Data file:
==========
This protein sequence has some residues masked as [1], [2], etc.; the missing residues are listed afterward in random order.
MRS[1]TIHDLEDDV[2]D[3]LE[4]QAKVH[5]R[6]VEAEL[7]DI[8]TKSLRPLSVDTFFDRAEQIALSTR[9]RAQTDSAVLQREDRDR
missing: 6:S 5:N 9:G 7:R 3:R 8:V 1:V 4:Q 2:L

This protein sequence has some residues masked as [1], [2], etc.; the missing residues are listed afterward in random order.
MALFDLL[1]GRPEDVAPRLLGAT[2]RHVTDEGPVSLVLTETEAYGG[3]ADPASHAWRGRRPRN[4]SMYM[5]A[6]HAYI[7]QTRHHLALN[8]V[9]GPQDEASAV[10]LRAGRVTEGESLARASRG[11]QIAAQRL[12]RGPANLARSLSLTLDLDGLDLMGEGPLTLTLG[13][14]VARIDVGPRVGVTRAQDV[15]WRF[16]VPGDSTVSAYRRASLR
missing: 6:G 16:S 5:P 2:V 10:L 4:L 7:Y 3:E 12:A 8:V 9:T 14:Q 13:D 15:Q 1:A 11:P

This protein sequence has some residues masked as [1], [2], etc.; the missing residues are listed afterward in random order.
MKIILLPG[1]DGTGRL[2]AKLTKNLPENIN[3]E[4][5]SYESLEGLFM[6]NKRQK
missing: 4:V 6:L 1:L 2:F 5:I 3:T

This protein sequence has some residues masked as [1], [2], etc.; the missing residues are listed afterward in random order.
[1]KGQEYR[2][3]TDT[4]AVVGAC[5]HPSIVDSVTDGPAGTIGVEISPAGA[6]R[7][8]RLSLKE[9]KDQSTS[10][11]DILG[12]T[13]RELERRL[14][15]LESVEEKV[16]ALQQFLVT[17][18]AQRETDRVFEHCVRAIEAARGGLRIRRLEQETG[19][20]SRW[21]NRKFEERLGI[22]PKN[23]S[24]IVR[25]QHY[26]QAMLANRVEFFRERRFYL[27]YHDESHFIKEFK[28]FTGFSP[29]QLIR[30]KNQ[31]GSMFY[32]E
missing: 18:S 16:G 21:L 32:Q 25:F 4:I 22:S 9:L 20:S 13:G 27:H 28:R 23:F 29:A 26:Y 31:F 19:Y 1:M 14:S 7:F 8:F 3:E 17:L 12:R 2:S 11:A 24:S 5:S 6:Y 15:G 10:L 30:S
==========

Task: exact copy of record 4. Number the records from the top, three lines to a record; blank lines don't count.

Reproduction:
This protein sequence has some residues masked as [1], [2], etc.; the missing residues are listed afterward in random order.
[1]KGQEYR[2][3]TDT[4]AVVGAC[5]HPSIVDSVTDGPAGTIGVEISPAGA[6]R[7][8]RLSLKE[9]KDQSTS[10][11]DILG[12]T[13]RELERRL[14][15]LESVEEKV[16]ALQQFLVT[17][18]AQRETDRVFEHCVRAIEAARGGLRIRRLEQETG[19][20]SRW[21]NRKFEERLGI[22]PKN[23]S[24]IVR[25]QHY[26]QAMLANRVEFFRERRFYL[27]YHDESHFIKEFK[28]FTGFSP[29]QLIR[30]KNQ[31]GSMFY[32]E
missing: 18:S 16:G 21:L 32:Q 25:F 4:I 22:S 9:L 20:S 13:G 27:H 28:R 23:F 29:A 26:Y 31:F 19:Y 1:M 14:S 7:F 8:F 3:E 17:L 12:R 2:S 11:A 24:S 5:S 6:Y 15:G 10:L 30:S